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South Korea's Moon Jae-in in 'extreme shock' over unreported THAAD launchers

By Elizabeth Shim
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South Korea's Moon Jae-in in 'extreme shock' over unreported THAAD launchers
Containers believed to have equipment related to the U.S. Terminal High Altitude Area Defense missile system are sitting at a golf course in Seongju, about 300 kilometers southeast of Seoul, Korea, on Tuesday. Photo by Yonhap News Agency/UPI

May 30 (UPI) -- The U.S. missile defense system deployed in South Korea amid controversy includes four more launchers, but Seoul's military may not have informed President Moon Jae-in.

Moon, who assumed office May 10, ordered his national security office chief Chung Ui-yong to investigate the unreported THAAD launchers on Tuesday, Yonhap news agency reported.

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In a phone call with Defense Minister Han Min-koo, Moon reportedly expressed "extreme shock" with the additional installation. The presidential Blue House said the military never reported the decision.

Moon's state affairs planning advisory committee said the defense ministry confirmed the deployment of two launchers on March 6, another two launchers on April 26, but the remaining four launchers that were brought in were not disclosed, according to Yonhap.

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Seoul's military is denying they withheld information, News 1 reported.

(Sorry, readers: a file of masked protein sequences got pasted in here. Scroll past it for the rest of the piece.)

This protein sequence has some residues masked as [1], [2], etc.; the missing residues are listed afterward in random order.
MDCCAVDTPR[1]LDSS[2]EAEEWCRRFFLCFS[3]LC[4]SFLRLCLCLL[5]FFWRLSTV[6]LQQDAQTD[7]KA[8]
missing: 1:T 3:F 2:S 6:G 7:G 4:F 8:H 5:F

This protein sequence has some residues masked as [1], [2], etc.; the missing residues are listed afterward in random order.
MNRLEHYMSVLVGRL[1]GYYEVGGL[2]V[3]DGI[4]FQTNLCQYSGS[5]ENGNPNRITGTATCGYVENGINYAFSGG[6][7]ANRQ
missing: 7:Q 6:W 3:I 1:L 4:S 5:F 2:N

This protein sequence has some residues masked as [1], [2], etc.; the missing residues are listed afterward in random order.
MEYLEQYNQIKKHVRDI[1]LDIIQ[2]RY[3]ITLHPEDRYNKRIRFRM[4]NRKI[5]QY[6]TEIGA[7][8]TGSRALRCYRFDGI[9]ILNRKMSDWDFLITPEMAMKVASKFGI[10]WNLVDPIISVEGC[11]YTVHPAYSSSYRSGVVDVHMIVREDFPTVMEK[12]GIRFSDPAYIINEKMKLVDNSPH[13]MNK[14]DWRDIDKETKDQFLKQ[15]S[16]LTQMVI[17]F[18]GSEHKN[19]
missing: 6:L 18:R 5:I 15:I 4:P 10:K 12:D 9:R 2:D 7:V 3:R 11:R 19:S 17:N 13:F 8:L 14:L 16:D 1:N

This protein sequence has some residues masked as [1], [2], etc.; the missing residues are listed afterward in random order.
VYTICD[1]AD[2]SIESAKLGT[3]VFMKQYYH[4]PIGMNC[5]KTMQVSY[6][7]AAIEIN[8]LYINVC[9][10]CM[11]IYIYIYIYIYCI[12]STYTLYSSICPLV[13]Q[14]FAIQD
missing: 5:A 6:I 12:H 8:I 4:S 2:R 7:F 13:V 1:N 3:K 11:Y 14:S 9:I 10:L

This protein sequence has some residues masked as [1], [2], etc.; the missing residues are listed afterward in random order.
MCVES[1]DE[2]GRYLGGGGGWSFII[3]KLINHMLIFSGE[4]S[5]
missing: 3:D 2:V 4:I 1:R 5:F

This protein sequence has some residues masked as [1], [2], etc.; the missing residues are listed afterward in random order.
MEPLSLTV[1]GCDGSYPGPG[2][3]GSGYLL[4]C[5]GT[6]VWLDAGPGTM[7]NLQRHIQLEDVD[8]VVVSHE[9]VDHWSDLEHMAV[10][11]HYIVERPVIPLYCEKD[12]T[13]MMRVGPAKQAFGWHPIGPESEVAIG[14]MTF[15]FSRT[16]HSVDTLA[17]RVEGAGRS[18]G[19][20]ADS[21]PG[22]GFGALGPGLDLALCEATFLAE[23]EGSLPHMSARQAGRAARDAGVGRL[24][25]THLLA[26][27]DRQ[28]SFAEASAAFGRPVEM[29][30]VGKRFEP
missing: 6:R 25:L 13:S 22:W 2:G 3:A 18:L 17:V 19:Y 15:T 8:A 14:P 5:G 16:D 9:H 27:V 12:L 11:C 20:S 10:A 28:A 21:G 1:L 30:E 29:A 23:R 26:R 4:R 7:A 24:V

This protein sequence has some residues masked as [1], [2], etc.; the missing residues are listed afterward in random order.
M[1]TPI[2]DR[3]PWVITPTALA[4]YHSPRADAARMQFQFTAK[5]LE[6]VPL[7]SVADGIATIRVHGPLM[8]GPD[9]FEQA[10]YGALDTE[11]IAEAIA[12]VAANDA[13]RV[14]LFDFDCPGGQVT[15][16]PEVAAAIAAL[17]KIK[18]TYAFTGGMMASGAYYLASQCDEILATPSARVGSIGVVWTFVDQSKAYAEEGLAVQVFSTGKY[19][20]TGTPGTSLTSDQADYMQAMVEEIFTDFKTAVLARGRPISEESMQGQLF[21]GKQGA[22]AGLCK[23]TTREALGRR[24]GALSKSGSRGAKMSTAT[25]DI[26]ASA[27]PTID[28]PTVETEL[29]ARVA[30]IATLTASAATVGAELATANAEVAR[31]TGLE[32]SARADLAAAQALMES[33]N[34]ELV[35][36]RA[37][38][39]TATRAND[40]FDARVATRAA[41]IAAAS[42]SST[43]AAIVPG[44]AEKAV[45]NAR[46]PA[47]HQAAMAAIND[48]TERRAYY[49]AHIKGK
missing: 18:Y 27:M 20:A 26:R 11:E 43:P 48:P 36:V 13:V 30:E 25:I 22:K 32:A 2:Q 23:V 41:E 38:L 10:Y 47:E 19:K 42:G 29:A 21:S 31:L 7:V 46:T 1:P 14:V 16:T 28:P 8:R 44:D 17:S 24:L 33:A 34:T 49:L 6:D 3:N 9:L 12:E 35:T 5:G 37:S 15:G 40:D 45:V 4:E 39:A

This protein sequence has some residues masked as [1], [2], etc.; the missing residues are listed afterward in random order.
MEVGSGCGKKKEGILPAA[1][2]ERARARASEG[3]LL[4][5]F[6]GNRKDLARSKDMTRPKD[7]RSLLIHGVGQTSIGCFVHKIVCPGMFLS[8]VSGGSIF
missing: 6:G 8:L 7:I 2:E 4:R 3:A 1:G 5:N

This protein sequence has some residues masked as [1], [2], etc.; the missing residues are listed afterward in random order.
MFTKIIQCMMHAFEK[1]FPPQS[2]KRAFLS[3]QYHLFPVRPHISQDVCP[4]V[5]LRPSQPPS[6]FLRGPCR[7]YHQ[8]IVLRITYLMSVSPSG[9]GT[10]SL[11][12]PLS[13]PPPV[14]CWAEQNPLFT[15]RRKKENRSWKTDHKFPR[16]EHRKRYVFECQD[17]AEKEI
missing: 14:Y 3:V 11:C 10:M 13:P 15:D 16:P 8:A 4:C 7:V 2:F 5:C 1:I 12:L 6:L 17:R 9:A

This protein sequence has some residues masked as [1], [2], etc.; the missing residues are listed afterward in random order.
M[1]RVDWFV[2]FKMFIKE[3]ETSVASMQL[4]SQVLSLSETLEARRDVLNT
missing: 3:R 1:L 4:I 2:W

A THAAD launcher is seen at a golf course in Seongju on Tuesday. Photo by Yonhap News Agency/UPI
"On May 26, a defense ministry report to chief Chung Ui-yong stated [four] additional launchers were brought in," the defense ministry said. "The report included information on the additional launchers that were brought in before the presidential election."
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A Blue House official who spoke on the condition of anonymity, however, said separate confirmations with deputy chiefs of national security indicate no clarifications were reported, according to News 1.

When asked whether the information may have been omitted in the middle of a government transition after Moon's election, the official said even 20 days after Moon's inauguration the report on the additional launchers was not provided.

RELATED U.S., South Korea confirm North Korean launch of short-range ballistic missile

Tensions continue to grow with North Korea's most recent missile test on Sunday, the firing of a short-range ballistic missile that flew a distance of about 250 miles and landed in Japan's exclusive economic zone.

The provocation is prompting the Pentagon to test an upgraded long-range interceptor missile, according to CNN.

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